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May 2, 2006
Maryland's next great middle linebacker doesn't mind revealing his softer side.
Wesley Jefferson is tough enough to pursue a postgraduate career in law enforcement, but he also is artistic enough to play the piano every day. He doesn't care if teammates tease him about his favorite hobby.
"It's a great stress reliever," Jefferson said, "and the ladies like it, too."
As much as he enjoys tickling the ivories, Jefferson would rather not spend another holiday season playing Christmas carols instead of football.
Maryland went 5-6 last year and failed to reach a bowl for the second consecutive season. Jefferson plans to make sure that trend doesn't continue.
"No one wants to stay home for the holidays and watch bowl games on TV," Jefferson said. "We want to be out there. Since we don't get paid, that's our payday."
Maryland probably won't reach a bowl game this season without a big year from Jefferson, a first-year starter attempting to continue the Terrapins' recent history of outstanding middle linebackers.
Jefferson's two immediate predecessors at middle linebacker ? E.J. Henderson and D'Qwell Jackson ? won three of the last four Atlantic Coast Conference Defensive Player of the Year awards.
Henderson now is a starting linebacker for the Minnesota Vikings. The Cleveland Browns selected Jackson in the second round with the 34th overall pick in last weekend's NFL Draft.
"I feel a little bit of pressure," Jefferson said. "There are a lot of expectations because of D'Qwell and E.J., but I think I'm up to the challenge of continuing our tradition of great middle linebackers."
Jefferson has encountered great expectations since he signed with Maryland.
The former five-star prospect earned numerous prep All-America honors after collecting 317 tackles and 23 sacks his final two seasons at Gwynn Park High School in Brandywine, Md.
He didn't get an opportunity to make an immediate impact because he was behind Jackson on the depth chart. Jefferson still recorded 57 tackles last year, the highest total for any non-starter.
Jefferson entered spring practice as Jackson's heir apparent and solidified his position in the last few weeks.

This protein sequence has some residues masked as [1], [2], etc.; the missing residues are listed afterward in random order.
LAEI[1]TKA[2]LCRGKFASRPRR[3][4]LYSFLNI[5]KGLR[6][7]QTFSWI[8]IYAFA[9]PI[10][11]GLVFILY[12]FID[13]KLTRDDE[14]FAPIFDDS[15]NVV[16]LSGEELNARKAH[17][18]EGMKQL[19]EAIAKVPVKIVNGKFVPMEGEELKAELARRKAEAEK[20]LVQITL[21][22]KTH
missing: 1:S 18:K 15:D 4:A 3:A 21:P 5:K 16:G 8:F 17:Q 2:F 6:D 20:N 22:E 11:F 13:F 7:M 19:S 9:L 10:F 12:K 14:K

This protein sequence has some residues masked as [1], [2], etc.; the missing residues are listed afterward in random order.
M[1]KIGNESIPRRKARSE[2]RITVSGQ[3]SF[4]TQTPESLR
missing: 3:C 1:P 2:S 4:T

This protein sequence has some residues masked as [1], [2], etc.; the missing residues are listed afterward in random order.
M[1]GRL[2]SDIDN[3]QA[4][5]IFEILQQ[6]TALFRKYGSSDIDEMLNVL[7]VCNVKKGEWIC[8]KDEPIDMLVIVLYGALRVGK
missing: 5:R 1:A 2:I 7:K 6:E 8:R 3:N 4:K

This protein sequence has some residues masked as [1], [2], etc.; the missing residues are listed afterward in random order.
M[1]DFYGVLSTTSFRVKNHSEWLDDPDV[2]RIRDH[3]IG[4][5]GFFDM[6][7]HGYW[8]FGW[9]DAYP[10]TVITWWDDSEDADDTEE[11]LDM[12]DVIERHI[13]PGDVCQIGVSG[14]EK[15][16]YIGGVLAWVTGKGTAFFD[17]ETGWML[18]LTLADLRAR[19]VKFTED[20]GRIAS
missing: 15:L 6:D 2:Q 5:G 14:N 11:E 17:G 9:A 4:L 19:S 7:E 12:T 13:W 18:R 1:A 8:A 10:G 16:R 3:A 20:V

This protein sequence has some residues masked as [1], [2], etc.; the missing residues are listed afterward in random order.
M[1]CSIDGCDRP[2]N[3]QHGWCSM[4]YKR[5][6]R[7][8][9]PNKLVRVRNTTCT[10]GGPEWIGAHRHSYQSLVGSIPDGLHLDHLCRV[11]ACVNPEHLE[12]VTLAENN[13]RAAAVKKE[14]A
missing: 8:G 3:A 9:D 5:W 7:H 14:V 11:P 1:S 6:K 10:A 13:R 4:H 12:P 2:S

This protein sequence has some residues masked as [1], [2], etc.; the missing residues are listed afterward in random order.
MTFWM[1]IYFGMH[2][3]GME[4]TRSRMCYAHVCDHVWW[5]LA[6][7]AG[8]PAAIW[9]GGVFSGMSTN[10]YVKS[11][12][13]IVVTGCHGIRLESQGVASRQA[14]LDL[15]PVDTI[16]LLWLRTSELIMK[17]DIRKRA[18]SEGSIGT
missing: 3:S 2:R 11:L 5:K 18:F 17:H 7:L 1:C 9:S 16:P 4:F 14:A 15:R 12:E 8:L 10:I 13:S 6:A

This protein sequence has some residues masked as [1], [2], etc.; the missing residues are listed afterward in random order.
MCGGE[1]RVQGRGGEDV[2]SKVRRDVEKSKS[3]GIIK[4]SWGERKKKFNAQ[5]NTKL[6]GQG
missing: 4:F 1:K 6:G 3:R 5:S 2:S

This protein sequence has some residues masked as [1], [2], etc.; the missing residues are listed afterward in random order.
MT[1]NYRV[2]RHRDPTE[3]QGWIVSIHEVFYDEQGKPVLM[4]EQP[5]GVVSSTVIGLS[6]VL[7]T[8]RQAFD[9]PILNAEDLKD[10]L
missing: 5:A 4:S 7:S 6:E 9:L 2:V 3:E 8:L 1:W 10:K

"He is very steady," defensive coordinator Chris Cosh said. "He very rarely makes a mental error. I think he improved all spring."
Jefferson has benefited from the fact he's concentrating on one position. After alternating between weakside linebacker and middle linebacker last year, Jefferson finally is focusing entirely on his natural position in the middle.
That's why Jefferson's high school coach believes Maryland fans are in for a treat this fall.
"You'll see a difference in Wes this year," Gwynn Park coach Danny Hayes said. "He's not an outside linebacker. He's at home now as a middle linebacker. He's comfortable and feeling good. I won't be surprised if he makes All-America this year and the year after that. He's just that type of person."
He might need to have that type of season to match the production of Jackson, who led the ACC in tackles each of the last two years.
Jefferson doesn't mind the fact his predecessor set such a high standard. He credits Jackson for teaching him the proper way to play middle linebacker.
"I've learned just to have a passion and be relentless," Jefferson said. "Never quit at anything. He didn't. He was always relentless and getting after it."
Jefferson possesses that same attitude toward his pursuits on and off the field. He has big plans for his future ? plans that don't necessarily involve football.
The junior criminology and criminal justice major would like eventually to begin a career in law enforcement. Jefferson has wanted to go into the field since he was a 5-year-old watching the television show "Cops" with his father.
Law enforcement might have to wait a while. If Jefferson plays as well as Henderson and Jackson, the NFL should come calling in a year or two.
Most future NFL players dream of buying a house and car as soon as they sign their first contract. Jefferson has added a third item to his potential shopping list.
He kept a keyboard under his bed throughout his childhood and has played it just about every day since his senior year of high school. Jefferson wouldn't mind replacing it with something much bigger.
"I'd get a grand piano," Jefferson said. "I'd get a house, then I'd buy that. Then I'd get a car."
(Keith Cavanaugh of TerrapinTimes.com contributed to this report).
For more coverage of the Maryland Terrapins, check out TerrapinTimes.com.